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Selective antigen-specific CD4(+) T-cell, but not CD8(+) T- or B-cell, tolerance corrupts cancer immunotherapy.

Research paper by Adam E AE Snook, Michael S MS Magee, Stephanie S Schulz, Scott A SA Waldman

Indexed on: 29 Apr '14Published on: 29 Apr '14Published in: European Journal of Immunology



Abstract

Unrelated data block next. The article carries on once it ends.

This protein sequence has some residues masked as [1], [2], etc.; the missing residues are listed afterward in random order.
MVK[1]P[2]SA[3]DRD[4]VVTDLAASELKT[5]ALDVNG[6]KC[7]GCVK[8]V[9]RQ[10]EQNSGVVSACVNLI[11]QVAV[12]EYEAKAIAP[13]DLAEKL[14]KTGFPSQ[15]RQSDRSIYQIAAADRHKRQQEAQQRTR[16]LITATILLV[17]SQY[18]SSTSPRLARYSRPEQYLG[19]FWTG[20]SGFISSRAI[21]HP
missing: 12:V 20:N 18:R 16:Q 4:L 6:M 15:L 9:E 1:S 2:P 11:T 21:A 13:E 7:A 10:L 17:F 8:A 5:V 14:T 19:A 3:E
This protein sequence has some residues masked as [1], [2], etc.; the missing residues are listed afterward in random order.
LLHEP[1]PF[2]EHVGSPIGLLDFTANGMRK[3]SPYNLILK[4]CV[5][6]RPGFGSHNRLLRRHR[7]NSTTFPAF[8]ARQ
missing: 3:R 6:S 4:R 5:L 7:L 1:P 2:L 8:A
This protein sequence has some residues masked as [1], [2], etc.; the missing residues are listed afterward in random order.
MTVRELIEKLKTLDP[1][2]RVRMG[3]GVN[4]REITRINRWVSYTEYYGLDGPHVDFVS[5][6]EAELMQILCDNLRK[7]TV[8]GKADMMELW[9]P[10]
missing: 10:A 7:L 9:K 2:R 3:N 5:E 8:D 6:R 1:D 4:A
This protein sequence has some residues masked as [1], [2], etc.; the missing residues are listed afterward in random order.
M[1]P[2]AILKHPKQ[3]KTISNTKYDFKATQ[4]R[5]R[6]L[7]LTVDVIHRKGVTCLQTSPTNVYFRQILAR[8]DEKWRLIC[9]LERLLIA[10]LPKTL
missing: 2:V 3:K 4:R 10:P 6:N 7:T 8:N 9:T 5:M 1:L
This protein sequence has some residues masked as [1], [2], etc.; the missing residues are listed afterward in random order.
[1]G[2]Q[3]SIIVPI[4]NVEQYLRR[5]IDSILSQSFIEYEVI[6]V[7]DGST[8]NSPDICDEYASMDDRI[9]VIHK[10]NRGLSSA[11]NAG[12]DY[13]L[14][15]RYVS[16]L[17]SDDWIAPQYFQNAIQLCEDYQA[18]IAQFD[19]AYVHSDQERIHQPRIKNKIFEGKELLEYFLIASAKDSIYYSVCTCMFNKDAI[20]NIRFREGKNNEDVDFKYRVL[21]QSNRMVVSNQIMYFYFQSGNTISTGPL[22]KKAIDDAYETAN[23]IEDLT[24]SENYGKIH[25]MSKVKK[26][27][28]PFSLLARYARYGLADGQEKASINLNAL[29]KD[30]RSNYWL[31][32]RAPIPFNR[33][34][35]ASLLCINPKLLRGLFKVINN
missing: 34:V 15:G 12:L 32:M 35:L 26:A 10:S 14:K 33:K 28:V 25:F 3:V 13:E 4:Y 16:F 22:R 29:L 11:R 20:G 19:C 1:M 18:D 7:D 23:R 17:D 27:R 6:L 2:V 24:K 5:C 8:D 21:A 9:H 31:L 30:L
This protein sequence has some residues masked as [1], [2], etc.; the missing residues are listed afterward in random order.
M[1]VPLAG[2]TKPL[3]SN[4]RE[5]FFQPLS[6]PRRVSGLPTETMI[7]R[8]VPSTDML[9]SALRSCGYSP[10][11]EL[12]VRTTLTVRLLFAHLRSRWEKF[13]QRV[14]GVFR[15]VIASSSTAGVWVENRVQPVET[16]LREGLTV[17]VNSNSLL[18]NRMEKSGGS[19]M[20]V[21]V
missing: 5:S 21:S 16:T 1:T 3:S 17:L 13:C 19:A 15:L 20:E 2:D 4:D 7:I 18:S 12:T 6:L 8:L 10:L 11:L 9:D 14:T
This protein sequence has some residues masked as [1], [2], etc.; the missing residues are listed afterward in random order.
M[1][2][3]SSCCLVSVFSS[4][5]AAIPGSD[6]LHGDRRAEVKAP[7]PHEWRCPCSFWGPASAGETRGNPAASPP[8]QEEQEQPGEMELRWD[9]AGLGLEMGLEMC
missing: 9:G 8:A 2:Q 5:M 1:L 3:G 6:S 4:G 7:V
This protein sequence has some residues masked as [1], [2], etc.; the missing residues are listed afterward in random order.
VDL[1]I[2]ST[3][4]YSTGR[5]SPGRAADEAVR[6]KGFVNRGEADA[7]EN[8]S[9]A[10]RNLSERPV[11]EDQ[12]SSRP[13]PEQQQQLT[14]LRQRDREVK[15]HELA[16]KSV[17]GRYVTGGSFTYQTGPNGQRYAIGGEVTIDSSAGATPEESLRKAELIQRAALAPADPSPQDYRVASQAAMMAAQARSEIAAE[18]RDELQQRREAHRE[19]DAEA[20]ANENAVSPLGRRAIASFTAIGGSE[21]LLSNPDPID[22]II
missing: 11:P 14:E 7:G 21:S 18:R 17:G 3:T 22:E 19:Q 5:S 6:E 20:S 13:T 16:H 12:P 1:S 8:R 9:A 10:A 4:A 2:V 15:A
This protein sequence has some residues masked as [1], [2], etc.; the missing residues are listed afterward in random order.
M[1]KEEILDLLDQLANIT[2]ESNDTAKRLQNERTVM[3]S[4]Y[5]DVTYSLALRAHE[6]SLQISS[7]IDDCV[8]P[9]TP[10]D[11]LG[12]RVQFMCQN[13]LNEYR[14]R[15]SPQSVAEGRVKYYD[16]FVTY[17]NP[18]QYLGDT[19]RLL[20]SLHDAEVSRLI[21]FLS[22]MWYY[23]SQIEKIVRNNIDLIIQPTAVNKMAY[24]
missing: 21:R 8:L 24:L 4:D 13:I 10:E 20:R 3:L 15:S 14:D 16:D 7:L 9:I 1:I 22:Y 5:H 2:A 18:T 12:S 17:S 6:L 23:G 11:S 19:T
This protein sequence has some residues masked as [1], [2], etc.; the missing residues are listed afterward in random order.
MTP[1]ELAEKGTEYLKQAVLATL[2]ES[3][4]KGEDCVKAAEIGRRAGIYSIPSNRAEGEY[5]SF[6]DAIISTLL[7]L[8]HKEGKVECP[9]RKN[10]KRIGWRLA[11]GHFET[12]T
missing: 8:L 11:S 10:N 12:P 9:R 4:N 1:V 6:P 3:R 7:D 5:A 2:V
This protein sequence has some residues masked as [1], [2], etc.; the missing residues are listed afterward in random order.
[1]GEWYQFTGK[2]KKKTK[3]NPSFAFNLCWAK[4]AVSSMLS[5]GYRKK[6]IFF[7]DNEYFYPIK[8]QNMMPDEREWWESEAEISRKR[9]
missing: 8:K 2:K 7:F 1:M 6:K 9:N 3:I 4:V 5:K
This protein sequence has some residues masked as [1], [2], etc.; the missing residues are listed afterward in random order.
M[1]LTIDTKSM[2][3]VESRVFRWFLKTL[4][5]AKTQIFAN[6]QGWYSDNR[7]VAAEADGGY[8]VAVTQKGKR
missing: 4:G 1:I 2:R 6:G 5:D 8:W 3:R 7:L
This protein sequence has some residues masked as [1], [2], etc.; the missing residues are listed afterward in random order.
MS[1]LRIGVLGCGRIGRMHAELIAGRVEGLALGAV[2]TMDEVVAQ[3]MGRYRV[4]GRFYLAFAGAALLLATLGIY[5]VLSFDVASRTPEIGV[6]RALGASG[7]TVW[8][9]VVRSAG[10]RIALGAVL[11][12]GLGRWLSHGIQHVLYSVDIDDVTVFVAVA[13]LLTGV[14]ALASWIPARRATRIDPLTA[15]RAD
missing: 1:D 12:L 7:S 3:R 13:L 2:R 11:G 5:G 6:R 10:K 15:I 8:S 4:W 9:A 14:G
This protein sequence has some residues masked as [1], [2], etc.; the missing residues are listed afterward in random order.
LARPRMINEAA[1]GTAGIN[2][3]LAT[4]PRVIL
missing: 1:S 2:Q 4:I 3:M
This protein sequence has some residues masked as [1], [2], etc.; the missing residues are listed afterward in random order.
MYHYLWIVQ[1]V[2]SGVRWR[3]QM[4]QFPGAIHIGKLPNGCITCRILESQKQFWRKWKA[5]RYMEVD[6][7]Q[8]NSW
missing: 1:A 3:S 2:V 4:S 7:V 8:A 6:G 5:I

Self-tolerance, presumably through lineage-unbiased elimination of self-antigen-specific lymphocytes (CD4(+) T, CD8(+) T, and B cells), creates a formidable barrier to cancer immunotherapy. In contrast to this prevailing paradigm, we demonstrate that for some antigens, self-tolerance reflects selective elimination of antigen-specific CD4(+) T cells, but preservation of CD8(+) T- and B-cell populations. In mice, antigen-specific CD4(+) T-cell tolerance restricted CD8(+) T- and B-cell responses targeting the endogenous self-antigen guanylyl cyclase c (GUCY2C) in colorectal cancer. Although selective CD4(+) T-cell tolerance blocked GUCY2C-specific antitumor immunity and memory responses, it offered a unique solution to the inefficacy of GUCY2C vaccines through recruitment of self-antigen-independent CD4(+) T-cell help. Incorporating CD4(+) T-cell epitopes from foreign antigens into vaccines against GUCY2C reconstituted CD4(+) T-cell help, revealing the latent functional capacity of GUCY2C-specific CD8(+) T- and B-cell pools, producing durable antitumor immunity without autoimmunity. Incorporating CD4(+) T-cell epitopes from foreign antigens into vaccines targeting self-antigens in melanoma (Trp2) and breast cancer (Her2) produced similar results, suggesting selective CD4(+) T-cell tolerance underlies ineffective vaccination against many cancer antigens. Thus, identification of self-antigens characterized by selective CD4(+) T-cell tolerance and abrogation of such tolerance through self-antigen-independent T-cell help is essential for future immunotherapeutics.